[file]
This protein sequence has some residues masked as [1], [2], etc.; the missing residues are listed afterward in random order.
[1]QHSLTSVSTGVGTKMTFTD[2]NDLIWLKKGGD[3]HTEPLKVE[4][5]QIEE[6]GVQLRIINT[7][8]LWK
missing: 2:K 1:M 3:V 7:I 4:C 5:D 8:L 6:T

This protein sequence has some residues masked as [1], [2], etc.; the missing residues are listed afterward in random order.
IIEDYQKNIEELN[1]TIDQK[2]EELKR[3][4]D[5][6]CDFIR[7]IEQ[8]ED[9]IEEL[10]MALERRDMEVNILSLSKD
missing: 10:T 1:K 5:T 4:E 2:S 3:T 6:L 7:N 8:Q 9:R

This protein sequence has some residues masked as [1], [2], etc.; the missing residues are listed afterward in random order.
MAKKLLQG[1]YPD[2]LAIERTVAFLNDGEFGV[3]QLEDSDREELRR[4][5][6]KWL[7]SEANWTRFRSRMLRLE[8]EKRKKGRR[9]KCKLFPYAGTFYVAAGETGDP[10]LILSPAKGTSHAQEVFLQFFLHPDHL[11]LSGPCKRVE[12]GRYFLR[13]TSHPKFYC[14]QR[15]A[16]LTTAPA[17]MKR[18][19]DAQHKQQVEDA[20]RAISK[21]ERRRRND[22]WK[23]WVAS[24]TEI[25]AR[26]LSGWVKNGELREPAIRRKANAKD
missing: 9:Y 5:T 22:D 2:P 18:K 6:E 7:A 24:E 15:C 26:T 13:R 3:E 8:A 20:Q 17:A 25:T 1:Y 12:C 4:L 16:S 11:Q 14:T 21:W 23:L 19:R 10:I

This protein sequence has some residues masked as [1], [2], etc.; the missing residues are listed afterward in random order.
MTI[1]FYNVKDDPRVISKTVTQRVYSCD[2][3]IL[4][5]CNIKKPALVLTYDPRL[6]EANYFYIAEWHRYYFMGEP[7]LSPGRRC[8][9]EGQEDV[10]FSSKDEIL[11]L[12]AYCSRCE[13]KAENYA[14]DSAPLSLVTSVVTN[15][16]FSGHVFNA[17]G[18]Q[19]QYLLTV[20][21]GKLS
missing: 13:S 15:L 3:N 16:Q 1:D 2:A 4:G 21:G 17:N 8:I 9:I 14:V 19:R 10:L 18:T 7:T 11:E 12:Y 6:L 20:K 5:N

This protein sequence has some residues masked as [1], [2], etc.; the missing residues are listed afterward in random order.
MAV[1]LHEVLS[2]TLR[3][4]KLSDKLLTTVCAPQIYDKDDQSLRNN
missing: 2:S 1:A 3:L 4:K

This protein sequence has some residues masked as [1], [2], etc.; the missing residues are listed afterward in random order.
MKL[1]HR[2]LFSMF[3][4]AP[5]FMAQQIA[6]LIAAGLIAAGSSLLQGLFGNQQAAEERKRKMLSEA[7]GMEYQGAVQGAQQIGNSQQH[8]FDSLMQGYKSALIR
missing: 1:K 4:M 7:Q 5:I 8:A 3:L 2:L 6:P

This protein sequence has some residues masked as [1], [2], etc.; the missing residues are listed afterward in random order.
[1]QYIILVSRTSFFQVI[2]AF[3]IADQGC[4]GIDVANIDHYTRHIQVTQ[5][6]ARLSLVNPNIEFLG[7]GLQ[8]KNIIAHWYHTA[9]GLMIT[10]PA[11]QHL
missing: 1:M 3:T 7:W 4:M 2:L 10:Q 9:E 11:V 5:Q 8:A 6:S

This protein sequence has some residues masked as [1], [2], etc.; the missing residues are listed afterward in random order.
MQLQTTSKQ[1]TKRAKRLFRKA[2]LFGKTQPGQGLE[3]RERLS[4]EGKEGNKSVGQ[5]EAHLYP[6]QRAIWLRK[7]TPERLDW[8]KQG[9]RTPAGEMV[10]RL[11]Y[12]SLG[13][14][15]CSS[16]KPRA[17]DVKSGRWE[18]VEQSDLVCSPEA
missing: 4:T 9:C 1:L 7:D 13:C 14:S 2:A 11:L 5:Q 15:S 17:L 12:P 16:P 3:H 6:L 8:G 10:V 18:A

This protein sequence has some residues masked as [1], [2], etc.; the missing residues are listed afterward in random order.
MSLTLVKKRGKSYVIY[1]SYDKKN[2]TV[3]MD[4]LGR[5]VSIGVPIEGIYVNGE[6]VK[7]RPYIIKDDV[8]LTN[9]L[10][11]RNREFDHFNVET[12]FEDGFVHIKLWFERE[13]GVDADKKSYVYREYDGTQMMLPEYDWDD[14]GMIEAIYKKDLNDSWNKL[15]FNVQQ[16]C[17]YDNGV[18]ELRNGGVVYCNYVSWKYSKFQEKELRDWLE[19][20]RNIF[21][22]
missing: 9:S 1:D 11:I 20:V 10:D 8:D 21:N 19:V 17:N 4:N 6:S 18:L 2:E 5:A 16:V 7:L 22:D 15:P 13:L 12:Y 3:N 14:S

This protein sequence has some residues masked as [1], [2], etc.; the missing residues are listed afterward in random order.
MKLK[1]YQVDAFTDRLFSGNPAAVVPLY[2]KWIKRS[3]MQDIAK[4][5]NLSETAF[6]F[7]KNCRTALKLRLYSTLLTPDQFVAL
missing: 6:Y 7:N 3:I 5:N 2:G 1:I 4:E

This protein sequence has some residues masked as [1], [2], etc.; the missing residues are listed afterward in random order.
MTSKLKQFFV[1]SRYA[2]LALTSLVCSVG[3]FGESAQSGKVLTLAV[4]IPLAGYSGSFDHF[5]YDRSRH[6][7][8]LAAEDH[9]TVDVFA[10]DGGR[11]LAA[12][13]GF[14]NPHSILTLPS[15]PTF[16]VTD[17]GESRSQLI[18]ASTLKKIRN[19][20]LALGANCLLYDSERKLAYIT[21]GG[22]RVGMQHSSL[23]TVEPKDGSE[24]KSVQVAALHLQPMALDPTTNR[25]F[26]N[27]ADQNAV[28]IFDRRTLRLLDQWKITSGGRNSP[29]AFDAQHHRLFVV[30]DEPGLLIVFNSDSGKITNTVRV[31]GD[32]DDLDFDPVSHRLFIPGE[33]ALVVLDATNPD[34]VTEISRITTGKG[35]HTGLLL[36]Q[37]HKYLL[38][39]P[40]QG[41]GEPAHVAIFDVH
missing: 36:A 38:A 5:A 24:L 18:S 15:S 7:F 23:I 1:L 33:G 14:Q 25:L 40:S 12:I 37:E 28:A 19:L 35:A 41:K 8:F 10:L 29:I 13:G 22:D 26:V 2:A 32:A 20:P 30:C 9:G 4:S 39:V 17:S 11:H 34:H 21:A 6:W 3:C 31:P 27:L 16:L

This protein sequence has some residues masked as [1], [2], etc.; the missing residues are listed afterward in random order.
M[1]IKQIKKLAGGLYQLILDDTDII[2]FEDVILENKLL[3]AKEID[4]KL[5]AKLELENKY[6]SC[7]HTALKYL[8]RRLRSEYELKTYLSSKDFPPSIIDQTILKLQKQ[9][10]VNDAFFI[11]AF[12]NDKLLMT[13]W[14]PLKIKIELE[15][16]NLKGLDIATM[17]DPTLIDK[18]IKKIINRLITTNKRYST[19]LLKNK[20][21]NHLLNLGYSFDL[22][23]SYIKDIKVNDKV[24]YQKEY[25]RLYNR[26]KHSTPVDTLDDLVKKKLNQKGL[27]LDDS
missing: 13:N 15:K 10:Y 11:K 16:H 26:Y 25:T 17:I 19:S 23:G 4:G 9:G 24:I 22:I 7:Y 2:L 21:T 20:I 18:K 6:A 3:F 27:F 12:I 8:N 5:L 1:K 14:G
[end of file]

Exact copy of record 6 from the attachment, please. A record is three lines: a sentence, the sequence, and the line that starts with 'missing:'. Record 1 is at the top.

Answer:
This protein sequence has some residues masked as [1], [2], etc.; the missing residues are listed afterward in random order.
MKL[1]HR[2]LFSMF[3][4]AP[5]FMAQQIA[6]LIAAGLIAAGSSLLQGLFGNQQAAEERKRKMLSEA[7]GMEYQGAVQGAQQIGNSQQH[8]FDSLMQGYKSALIR
missing: 1:K 4:M 7:Q 5:I 8:A 3:L 2:L 6:P